Remember, it took a lifetime to get out of whack, it takes time, exercise and mindfulness to get it back on track. Good posture is not a destination, it’s a journey. And totally worth it.

The Hunchback of (Your Name Here)

Since a lot of us are working at a computer for a zillion hours every year, it’s normal to develop a forward leaning, shoulder rolling, head thrusting posture. If you work in an office, check out your fellow drones. If you think they look like Lon Cheney or Charles Laughton, you should see you, Quasimodo. The clinical term for this is Kyphosis. Rarely is this genetic, in the bones, but I’m talking about people like me who, over time, start to develop this posture.


It’s all in the upper body. As your shoulders roll forward, they cause your chest muscles (pectorals or pecs) to tighten and the upper back muscles (the rhomboids) to stretch. And since the head is thrusting forward, it compresses into the spine below, your thoracic spine, which is located at the level of your upper body. The thoracic spine normally supports the weight of the head, but your head is causing it to curve unnaturally, compressing the vertebrae. And this only  sitting down. When you stand, this puts the rest of your body out of whack, too, as I talked about in “Where’s Your Head At?”

So obviously, the cure for this is to reverse the pec/rhomboid stretch/tighten situation. For starters, if you are sitting down, you need to be in correct posture. Your head should come back with your ears over your shoulders, your chest should rise and open (keep the shoulders out of it! Let them hang naturally) and your shoulders should be over your hips. Hips should be parallel or slightly higher than your knees and your ankles under your knees.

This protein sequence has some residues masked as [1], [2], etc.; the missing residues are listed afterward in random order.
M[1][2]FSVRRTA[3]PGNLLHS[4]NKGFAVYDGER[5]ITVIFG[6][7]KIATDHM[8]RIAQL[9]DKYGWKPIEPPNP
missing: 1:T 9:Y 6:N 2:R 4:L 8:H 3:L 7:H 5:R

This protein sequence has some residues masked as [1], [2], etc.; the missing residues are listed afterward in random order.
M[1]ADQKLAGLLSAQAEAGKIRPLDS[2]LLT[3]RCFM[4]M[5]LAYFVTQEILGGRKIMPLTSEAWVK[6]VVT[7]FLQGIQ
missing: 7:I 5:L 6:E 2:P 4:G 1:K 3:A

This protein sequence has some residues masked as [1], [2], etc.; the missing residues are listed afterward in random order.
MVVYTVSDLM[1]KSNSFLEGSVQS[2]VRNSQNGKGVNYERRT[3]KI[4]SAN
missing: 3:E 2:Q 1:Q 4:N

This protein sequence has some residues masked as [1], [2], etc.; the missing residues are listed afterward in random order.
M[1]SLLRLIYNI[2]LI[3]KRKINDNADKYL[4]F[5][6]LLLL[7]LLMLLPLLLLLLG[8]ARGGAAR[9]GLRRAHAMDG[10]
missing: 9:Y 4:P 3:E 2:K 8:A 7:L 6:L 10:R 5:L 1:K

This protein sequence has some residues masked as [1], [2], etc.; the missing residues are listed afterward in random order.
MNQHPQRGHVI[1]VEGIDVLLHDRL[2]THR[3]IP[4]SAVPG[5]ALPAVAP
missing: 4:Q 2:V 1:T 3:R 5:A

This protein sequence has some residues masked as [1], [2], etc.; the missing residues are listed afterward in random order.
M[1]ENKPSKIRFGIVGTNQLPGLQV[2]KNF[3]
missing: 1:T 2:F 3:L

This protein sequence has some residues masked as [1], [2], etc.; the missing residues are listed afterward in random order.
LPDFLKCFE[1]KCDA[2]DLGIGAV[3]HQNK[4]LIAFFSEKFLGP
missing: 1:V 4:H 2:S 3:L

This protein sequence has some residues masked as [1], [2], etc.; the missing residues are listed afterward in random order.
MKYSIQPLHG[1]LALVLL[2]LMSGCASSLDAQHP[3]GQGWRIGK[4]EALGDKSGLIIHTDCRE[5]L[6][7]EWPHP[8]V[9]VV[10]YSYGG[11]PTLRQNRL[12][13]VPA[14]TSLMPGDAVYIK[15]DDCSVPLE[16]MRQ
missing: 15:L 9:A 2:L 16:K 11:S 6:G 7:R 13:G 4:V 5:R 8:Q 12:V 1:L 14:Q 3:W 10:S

Here’s me at my posture-perfect workstation:



Got it? Okay here’s a better example of a guy at his computer:



So first, get naked, especially if you work in an office with others. Swallow some radium so your spine glows, then spray paint your spine with a nice aqua color, so you resemble the guy at the right.

Okay, if you actually put your body in the correct position, you will feel differently, which is the whole point. It’s a good idea to have a timer to beep every 15-30 minutes (easy if you have a iPhone, smart phone) and check to see if you are sitting correctly. Repeated alerts actually work. Here’s a pretty quick video on sitting correctly at your correctly balanced desk:

If the video is blocked, click here.

The Cross, Stick ’em Up and the Diver

We need to do two things to combat this problem. First, stretch out the pecs and strengthen the rhomboids. These are three simple exercises you should do at least three times a day. You can do them either sitting down or standing up, although it’s a good idea to make those computer breaks by standing so you can stretch out your legs as well, so I’ll describe them standing.

Stand against a wall and make sure that your hips, shoulders and the back of your head are touching the wall. If it’s too difficult to have your head touch the wall, you might have an advanced case of kyphosis, so try to get your head as close as possible without straining too much. Remember to keep your head parallel, looking forward with your chin level. Step away from the wall, but hold your correct posture. Stretch out your arms as if you are being nailed to a cross (hold the religious jokes). Keeping your arms straight, move them backward, opening your chest and try to touch your shoulder blades together until you feel a good stretch, but not pain. Hold for 10 seconds. Release. Repeat 3 times.

Now, someone is holding you up, but in a bad way. They are trying to rob you, so assume the “stick ’em up” arm position. Arms straight out and away from your body, with the elbows bent and your forearms making a 90˚ angle. Do the same thing you did with the cross, move your arms backward until you feel that good stretch, opening up your chest. Hold for 10 seconds. Release. Repeat 3 times.